The Attorney-General (AG) has made a contentious claim that the Achimota School and any other school under the Ghana Education Service cannot be sued.
This came up in the ongoing suit where two Rastafarian students had dragged the Achimota School to court for discriminating against them by denying them admission because of their dreadlocks. The school, meanwhile, allows foreign students to wears dreadlocks and full hair.
When required to file their reply to the suit, the AG, the Ghana Education Service (GES) and the Ministry of Education have filed a reply in the case involving Master Oheneba Kwaku Nkrabea-the Rastafarian student, that the school cannot be sued and that no school under the GES, for that matter, can be sued by anybody.
This contentious claim was made on Thursday, April 22, 2021, by Stella Badu, a Chief State Attorney. She told the Human Rights Division of the Accra High Court where the case is being heard by Justice Gifty Agyei Addo, that schools under GES could not be sued.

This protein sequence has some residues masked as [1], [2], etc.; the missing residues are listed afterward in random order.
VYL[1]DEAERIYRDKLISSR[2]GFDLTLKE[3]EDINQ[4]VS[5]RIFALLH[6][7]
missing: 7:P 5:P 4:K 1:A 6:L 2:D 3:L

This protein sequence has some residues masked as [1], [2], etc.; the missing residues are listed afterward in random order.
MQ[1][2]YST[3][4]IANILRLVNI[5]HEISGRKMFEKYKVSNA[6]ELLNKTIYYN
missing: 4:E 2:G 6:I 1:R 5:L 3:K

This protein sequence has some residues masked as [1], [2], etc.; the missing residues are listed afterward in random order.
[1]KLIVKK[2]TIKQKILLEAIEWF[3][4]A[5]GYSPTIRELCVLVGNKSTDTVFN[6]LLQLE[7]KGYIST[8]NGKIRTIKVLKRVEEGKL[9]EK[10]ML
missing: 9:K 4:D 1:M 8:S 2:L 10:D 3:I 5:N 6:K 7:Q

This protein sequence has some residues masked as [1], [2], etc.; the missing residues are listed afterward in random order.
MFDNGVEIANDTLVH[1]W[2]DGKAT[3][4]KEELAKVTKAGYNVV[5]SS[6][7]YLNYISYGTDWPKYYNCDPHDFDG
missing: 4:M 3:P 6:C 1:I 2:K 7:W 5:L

The Chief State Attorney used that excuse to justify why the Board of the Achimota School refused to file their response in court, requiring the AG to represent them.
However, the court will not have any of that excuse and ordered the Board of Achimota school to file their reply within four days.
Justice Agyei also served notice for the parties in the case to file their responses to the substantive matter within seven days instead of 21 days to expedite action on the matter.
The case has been adjourned to April 30, 2021.
A few weeks ago, the entire country exploded in an uproar when Achimota School refused to allow the students to enrol, even though the automatic placement system for secondary schools had placed the exceptional students in the school.
Achimota claimed their hair was against their school rules, despite the insistence of the affected students that their dreadlocks are as a result of their religious orientation and their identity.